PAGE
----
Recently, The New York Times had an article about the Higgs particle. The Times described its elusiveness as “a snowflake in a pile of slush.” The Higgs is so elusive that it takes trillions of smashing of protons in Large Hadron Collider in Switzerlan to be able to observe that something was there. Yes, was is the correct verb because the Higgs does not linger. So the snowflake that landed on what became the pile of slush is long gone. Yet, without the snowflake there would be no pile of slush. Without Higgs scientists posit nothing would have mass and what we experience, as the universe would not exist. So, you think, how does this relate to person/place?
My theory is that flashes of inspiration are not unlike the Higgs particle, …that in the zillions of synoptic connections going on in our brains throughout our lives, flashes of inspirations are so elusive that if we do not grasp this flash it is gone forever. Footnote #1
What does it take to be able to pluck an inspiration from the noise of our brains? Why do some people seem to be able to ferret out these lightening flashes and some people don’t seem to have an original thought in a lifetime?
Perhaps inspiration, or making mass from an elusive electro-chemical message can be culled by observing working spaces of geniuses, people with with known flashes of inspiration. Look at the desks of Al Gore, Tina Fey, Albert Einstein, Yves Saint Laurent, and Will Self, the few I have selected to compare. The common thread is easy to spot. They all have workspaces that might be described as messy or to describe it without cultural stigma, they all have a highly complex visual field.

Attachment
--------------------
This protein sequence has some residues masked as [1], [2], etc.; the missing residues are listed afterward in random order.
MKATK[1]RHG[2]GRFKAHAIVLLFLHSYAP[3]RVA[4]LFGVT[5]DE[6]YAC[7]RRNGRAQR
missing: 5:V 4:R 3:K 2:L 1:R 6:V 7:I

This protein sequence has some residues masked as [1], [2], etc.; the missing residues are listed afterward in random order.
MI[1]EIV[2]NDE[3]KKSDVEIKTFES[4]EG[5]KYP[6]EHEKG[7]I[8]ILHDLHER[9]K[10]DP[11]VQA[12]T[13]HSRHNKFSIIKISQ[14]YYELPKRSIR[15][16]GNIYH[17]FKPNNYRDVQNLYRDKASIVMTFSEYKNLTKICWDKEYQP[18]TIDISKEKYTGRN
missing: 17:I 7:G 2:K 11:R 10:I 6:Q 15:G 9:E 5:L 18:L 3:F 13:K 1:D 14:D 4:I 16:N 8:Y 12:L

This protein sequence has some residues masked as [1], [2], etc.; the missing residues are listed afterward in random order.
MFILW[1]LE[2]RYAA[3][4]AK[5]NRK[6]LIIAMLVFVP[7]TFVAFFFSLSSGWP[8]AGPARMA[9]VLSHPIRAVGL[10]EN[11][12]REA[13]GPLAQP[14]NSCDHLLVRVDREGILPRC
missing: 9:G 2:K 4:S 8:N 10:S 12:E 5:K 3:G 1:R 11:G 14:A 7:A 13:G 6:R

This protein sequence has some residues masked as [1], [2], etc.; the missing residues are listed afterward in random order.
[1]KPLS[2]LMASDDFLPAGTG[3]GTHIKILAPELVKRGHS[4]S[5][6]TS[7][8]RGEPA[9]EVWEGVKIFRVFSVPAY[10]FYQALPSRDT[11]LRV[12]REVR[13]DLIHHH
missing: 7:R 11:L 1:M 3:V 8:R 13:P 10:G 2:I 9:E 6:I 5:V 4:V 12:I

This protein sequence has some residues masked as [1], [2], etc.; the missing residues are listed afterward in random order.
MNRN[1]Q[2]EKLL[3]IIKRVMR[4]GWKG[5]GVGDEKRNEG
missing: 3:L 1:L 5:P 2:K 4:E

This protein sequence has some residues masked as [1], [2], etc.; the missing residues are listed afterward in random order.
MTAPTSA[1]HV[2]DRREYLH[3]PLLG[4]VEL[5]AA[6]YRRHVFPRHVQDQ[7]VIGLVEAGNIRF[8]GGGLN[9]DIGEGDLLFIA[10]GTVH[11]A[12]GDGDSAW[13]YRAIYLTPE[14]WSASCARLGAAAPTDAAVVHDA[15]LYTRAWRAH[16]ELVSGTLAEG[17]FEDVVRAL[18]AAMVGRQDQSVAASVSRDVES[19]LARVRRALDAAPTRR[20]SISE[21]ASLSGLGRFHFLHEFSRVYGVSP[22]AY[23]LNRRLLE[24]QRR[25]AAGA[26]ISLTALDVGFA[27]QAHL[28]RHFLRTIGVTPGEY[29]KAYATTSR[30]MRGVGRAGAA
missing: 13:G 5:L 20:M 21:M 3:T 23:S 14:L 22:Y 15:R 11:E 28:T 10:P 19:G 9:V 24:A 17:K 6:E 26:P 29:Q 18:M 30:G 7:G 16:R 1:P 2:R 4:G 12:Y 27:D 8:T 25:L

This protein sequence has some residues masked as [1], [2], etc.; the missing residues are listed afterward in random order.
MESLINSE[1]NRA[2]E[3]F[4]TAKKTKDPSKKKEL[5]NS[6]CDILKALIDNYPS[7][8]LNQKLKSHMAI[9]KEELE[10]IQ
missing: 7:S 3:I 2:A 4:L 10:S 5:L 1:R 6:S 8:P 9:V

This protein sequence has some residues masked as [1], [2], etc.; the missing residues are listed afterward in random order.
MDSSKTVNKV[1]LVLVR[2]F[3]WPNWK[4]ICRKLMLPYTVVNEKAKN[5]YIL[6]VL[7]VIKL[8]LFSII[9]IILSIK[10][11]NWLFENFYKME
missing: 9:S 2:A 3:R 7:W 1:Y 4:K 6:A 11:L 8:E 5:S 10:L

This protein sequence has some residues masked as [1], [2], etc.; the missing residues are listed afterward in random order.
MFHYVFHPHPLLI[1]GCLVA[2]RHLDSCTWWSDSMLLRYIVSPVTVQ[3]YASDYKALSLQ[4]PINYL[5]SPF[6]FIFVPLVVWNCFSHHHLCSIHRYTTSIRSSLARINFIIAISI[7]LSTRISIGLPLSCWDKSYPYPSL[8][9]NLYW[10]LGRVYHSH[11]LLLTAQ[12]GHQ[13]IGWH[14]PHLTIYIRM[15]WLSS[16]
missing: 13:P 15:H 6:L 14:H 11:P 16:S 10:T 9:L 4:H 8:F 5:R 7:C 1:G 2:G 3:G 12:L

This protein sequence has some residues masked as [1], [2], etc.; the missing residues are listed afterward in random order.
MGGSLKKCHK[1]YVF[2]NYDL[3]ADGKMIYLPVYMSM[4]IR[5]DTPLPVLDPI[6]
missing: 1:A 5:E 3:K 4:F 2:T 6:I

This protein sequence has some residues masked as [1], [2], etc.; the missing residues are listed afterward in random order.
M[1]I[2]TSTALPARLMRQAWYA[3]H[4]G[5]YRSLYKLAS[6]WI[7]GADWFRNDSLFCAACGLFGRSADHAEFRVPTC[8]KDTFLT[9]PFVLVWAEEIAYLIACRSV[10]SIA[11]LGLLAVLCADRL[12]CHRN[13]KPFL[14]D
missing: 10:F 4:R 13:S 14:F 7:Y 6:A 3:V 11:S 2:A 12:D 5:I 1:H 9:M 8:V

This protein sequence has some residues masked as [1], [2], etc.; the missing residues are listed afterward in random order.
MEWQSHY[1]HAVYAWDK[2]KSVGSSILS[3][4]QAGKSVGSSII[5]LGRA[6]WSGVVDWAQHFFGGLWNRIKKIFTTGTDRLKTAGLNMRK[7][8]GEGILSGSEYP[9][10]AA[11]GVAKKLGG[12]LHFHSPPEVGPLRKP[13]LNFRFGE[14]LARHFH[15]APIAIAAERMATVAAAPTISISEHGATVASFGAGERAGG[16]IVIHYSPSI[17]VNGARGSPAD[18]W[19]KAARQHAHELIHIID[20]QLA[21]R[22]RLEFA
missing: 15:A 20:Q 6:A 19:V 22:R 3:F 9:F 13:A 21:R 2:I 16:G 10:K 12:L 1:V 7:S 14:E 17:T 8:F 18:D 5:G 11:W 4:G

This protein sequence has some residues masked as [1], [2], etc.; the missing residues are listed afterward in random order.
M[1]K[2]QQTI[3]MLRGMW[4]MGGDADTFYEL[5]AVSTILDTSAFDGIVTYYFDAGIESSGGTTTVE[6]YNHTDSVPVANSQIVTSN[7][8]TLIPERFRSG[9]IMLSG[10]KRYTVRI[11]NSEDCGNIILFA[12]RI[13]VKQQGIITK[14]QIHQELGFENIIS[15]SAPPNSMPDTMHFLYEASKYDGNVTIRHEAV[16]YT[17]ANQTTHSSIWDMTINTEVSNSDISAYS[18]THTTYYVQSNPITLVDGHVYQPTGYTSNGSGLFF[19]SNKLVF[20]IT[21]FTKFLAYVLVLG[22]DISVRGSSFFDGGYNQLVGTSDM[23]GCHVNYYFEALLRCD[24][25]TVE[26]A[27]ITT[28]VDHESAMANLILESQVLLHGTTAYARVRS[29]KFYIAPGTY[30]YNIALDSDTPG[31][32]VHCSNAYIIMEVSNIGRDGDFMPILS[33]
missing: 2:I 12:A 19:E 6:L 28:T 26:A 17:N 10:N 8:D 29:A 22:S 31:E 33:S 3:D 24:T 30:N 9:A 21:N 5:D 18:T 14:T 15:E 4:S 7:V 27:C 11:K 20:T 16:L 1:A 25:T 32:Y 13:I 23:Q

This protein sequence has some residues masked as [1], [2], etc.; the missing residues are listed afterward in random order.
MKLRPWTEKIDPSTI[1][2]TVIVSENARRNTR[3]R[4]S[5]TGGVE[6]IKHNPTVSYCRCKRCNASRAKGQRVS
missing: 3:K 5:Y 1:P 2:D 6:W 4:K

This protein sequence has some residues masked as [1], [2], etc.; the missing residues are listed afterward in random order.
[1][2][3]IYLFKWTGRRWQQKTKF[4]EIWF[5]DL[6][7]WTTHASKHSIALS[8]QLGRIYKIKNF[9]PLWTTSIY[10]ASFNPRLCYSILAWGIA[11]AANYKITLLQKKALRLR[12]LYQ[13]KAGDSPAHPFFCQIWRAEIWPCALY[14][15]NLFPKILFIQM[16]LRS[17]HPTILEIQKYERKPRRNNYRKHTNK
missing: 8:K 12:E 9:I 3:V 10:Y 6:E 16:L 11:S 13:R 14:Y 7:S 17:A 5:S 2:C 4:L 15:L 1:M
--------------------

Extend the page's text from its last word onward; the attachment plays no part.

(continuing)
Pictures are: Tina Fey, Will Self, Milton Glazer, Al Gore and Albert Einstein’s work spaces. click here: higgs particle desks -Display
You get the message, these creative people who are used to snagging the unique thought amid a dazzling array of options. The “ah-ha” moment apparently doesn’t happen as frequently with lineal thinkers or those who surround themselves with order , as these work areas attest. It seems that creativity resides in experiencing options. The saying, “As it is above, so it is below” is the underpinning of my belief that the more your inner world is expressed in your outer world, the closer you are to attaining your maximum creativity. Moreover, the more choices there are to stimulate and mull over; the more likelihood there is that flashes of enormous creativity will emerge.
Like the Higgs particle something has to stimulate you into making the fleeting, illusive idea into a body of reality. From the flash, grasped comes the innovation.
Footnote #1 The human brain is composed of about 100 billion nerve cells (neurons) interconnected by trillions of connections, called synapses. On average, each connection transmits about one signal per second. Some specialized connections send up to 1,000 signals per second. “Somehow… that’s producing thought,” says Charles Jennings, director of neurotechnology at the MIT McGovern Institute for Brain Research.